As I was drawing the tree, a quote from William Butler Yeats came into my mind: “Though the leaves are many, the root is one.” I admit, I have never quite understood this statement. Dig up any tree and you will find more than one root. You’ll find tons of different roots, in fact; stretching out all over the place, like an underground web. Perhaps by “root,” Yeats meant the trunk? Maybe. That would make more sense, both practically and philosophically. And yet the more I thought about it, the more I sensed Yeats knew exactly what he was saying. The root is one. Yes. Isn’t that exactly what the Buddhists have been saying for centuries? That though we are many, we are all one. Perhaps this idea of separate individuals is merely an illusion—a deception, even—one that has caused our species to forget some basic truth about ourselves, that we’re all connected, that we’re all parts of a whole, portions of one sum, that we’re all cells in the tissue of one great, indelible organism, the organism of consciousness. And perhaps this illusion, this deception, is at the very heart of the collective ache we humans feel, the concealed culprit of that thing we call the human condition. I don’t know. I admit that it sounds a bit silly, the idea that we’re all one. And yet some deep, deep, primal place within me is haunted by the notion, haunted because somewhere down there in the lowermost recesses of my subconscious, I know that it’s true. And crazier still is the notion that there’s another part of me, lurking in that same deep place, that hates this truth, a skewed part of me that craves separation, individuality, and isolation. But why? I don’t know. Perhaps that’s the question we’ve been trying to answer all this time.

At this point, I stopped drawing and began looking at the tree in a new way. I recalled an image I had seen somewhere, an image showing a tree as it actually is, not just the part we can see above the ground. The trunk went as deep into the ground as it did into the air… and just as there were branches at the top, so too were there roots at the bottom, making the thing look like a kind of dumbbell, half in the ground, half out of it, as seen in this diagram:


And it hit me at that moment that this tree was a perfect symbol for the true nature of reality, that things are almost never what they appear, that for everything we perceive on the surface, there is always more going on below. A tree is never just a tree… it’s more than that. It’s a complex, living thing, only part of which is presented visually to us. Likewise, existence and reality and life itself are always more than we can detect with our senses. There are doors down the hallway of reality that we’ve never walked through or even opened, because, just as with the roots of a tree, we don’t see these doors, and thus we don’t know they’re there. Or maybe some of us do. Not me, but someone somewhere. People who have trained themselves to see more than that which is presented to them. And it occurred to me just then that that’s precisely why I was doing what I was doing. The seclusion. The removal from the world. The deliberate exit from the general populace. The turning off of that blaring radio… All of it was because I wanted to be someone who saw more, someone who perceive not just a tree but a tree and its roots… Someone who knew how and where to find those hidden doors along the forgotten hallways of reality, someone who has opened them and stepped through to the mysteries beyond…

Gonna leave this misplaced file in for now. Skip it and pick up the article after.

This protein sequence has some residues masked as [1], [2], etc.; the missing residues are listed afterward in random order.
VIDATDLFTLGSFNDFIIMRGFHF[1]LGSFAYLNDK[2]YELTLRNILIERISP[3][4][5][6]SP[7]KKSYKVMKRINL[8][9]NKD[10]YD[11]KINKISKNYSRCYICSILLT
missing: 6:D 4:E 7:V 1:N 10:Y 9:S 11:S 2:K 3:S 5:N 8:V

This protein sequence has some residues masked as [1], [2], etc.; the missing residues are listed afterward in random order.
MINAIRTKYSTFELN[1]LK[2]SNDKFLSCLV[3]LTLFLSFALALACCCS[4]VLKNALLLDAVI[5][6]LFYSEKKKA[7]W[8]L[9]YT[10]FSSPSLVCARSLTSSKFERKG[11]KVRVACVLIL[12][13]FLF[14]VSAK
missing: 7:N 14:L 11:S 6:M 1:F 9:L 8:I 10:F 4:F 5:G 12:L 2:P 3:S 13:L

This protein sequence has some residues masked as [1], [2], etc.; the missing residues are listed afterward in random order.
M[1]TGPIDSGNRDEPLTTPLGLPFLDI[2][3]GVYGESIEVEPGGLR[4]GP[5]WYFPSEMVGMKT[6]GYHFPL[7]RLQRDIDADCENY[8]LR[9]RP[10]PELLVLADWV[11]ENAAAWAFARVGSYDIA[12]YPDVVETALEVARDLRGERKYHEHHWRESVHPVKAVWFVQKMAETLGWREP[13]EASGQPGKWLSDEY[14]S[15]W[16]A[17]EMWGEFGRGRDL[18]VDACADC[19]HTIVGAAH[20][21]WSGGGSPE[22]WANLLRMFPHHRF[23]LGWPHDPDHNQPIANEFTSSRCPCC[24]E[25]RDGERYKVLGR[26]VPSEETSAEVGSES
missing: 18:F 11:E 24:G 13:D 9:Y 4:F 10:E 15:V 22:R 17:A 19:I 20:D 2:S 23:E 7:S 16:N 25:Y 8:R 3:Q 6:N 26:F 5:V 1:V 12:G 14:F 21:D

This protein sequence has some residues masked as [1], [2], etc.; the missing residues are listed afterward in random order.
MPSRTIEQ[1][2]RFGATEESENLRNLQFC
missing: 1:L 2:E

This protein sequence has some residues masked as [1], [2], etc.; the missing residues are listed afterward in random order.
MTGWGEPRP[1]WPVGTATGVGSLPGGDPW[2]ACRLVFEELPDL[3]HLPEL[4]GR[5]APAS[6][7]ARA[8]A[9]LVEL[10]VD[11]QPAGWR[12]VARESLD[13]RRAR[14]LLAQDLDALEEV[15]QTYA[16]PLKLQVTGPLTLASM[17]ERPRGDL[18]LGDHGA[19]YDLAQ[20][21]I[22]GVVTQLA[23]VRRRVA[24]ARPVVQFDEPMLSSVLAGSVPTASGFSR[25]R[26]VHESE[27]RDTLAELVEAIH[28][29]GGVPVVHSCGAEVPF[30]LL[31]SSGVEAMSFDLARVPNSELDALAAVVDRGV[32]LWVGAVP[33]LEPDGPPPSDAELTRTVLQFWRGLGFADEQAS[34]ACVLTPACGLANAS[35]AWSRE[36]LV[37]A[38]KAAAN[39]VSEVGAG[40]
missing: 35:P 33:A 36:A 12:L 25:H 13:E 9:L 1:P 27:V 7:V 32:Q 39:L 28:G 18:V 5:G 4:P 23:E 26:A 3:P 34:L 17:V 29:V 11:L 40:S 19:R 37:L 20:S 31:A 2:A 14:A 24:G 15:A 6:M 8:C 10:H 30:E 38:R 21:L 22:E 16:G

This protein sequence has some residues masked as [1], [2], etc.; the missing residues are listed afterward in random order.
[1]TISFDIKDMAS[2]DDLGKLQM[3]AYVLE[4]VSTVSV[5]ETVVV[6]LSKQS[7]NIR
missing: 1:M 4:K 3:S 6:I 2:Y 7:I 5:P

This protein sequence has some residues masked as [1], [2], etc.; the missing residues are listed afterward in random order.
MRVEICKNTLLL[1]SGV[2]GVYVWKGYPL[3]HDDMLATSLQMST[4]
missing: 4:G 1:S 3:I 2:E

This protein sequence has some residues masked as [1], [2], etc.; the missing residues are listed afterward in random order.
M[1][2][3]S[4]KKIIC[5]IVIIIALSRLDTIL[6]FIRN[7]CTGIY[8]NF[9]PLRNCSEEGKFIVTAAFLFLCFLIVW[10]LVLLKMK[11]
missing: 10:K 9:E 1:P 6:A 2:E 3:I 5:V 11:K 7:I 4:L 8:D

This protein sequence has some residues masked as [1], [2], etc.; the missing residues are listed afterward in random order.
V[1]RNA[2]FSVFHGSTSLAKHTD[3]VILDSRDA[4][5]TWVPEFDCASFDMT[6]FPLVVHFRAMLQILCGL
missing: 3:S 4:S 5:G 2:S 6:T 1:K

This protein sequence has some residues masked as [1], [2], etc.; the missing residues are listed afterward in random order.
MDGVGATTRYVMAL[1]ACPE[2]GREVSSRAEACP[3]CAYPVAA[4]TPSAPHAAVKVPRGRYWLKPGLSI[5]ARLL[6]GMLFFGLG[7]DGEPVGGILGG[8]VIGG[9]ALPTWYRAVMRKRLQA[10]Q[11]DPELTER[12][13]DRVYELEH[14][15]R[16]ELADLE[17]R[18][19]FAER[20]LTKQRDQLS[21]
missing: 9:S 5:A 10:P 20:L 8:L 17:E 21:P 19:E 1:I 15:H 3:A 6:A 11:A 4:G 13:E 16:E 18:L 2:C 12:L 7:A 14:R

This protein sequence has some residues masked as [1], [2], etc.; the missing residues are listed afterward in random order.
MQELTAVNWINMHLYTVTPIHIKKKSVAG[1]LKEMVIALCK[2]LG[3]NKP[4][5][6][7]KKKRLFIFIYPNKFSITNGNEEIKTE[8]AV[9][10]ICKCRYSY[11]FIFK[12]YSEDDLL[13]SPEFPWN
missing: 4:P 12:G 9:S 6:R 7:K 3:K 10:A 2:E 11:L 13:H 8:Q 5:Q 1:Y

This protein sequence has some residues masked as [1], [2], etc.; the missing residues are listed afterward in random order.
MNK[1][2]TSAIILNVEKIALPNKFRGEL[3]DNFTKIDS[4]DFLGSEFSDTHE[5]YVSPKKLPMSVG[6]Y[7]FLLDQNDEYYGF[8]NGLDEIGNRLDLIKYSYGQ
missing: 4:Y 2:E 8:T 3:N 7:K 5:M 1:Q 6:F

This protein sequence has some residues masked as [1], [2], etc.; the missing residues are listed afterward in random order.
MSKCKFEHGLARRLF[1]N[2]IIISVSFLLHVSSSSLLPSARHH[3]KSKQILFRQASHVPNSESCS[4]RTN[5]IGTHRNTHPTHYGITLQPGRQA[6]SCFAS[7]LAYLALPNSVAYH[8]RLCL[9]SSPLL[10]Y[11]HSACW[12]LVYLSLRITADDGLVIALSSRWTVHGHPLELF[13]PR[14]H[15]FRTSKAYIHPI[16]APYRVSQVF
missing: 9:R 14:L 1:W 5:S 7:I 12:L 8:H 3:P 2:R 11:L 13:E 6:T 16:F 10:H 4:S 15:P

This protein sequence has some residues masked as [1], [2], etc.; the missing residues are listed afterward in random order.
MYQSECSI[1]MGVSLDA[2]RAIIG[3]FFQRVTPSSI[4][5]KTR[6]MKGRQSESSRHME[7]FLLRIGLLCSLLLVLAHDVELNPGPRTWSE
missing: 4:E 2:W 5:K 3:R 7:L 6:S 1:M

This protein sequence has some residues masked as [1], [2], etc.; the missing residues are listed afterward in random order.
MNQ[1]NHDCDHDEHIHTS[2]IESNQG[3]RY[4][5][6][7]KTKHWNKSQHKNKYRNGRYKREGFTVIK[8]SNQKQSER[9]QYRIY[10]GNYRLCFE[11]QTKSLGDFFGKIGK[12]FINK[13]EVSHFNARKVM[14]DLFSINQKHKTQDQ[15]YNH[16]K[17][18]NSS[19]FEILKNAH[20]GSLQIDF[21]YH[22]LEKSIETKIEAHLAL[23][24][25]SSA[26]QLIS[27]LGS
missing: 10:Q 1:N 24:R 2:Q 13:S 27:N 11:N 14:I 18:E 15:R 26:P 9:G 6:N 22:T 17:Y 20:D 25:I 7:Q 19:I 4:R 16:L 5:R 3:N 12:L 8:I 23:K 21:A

Then I recalled the phrase, “As above, so below.” I knew through my previous studies that the saying was taken from the Hermetica, a 2nd century Greek/Egyptian collection of philosophical texts. The phrase, which today can be taken to mean many things, initially meant that whatever occurred in one sphere of reality would correspondingly occur in the opposite sphere of reality (whatever that means), embodied in the dichotomy between the “above” (or, in heaven) and the “below” (or, on Earth).

The tree was like that… As the branches reached for the sky above, so the roots dug into the ground below. Thus, the tree epitomized for me a kind of dualism, a yin and yang fused together, a representation of Newton’s proverb that every action has an equal and opposite reaction, that what goes up will come down, the life is just a cycle of above and below, life and death, highs and lows. And I observed that whatever we do in this life does somehow echo in eternity, whatever eternity means. There is no action, nor a single thought, that doesn’t somehow invert and karmically come back to us.